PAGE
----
Elements of Practical Agriculture p. 227. (1834)

David Low
Prof. of Agriculture in the University of Edinburgh


With respect to their uses in agriculture, they may be divided into two classes, distinguished by the colour of their seeds, red and white; and these again may be distinguished by their spikelets being smooth or hairy, the one being termed thin or smooth-chaffed, and the other thick or woolly-chaffed. Of these classes, the white are superior in the quality of their produce; the red are the more hardy: and, in general, the thin and smooth-chaffed are preferred to the woolly and thick-chaffed.

Winter-wheat is sometimes termed spring-wheat. This merely arises from the period of sowing. If it is sown in spring, it is termed spring-wheat; if previous to winter, Lammas or winter-wheat. This circumstance has perplexed some writers, who have evidently drawn distinctions between the winter and spring wheat of the farmer which do not exist. But it is a curious fact, that wheat, by being sown in spring, changes its habit with relation to the period of ripening. The produce of wheat sown in spring acquires the habit of ripening earlier than the produce of wheat sown in autumn; hence the farmer, when he sows wheat in spring, should sow the produce of that which had been already sown in spring, and not the produce of that which had been sown in autumn. This change in the habit of ripening takes place in the case of all the cerealia, and many other cultivated plants.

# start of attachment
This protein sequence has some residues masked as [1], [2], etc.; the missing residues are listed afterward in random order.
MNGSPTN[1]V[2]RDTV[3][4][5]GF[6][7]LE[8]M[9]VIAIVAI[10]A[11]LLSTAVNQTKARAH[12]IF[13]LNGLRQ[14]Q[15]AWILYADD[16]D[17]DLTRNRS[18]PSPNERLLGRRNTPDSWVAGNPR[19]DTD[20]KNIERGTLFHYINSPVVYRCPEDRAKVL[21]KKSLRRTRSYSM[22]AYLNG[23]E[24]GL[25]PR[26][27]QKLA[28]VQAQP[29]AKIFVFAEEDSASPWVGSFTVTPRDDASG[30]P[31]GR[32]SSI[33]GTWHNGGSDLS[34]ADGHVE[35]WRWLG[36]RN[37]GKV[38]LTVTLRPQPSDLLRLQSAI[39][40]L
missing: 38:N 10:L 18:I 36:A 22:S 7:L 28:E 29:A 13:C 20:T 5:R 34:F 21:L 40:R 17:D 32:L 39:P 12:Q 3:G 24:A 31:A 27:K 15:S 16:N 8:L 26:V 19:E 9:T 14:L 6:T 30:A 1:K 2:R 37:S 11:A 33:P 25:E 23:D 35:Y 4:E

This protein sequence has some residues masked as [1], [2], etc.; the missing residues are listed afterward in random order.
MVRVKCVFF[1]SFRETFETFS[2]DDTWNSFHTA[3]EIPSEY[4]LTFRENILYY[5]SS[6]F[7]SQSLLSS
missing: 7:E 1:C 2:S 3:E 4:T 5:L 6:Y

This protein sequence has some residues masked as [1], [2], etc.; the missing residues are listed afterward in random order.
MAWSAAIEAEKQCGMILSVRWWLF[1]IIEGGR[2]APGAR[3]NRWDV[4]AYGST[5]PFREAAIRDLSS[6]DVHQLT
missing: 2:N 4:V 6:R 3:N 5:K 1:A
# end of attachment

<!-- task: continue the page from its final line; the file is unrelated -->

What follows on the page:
The minor varieties of any species of wheat are not permanent in their character, though, under given conditions, they will remain unchanged for an indefinite period. Under other circumstances, however, they degenerate; and hence particular kinds that were once valued have now ceased to be so.

The above statement is from the 1834 edition. The 2nd edition was available by 1823, but I haven't been able to verify that the same comment was included there, or in the 1st ed.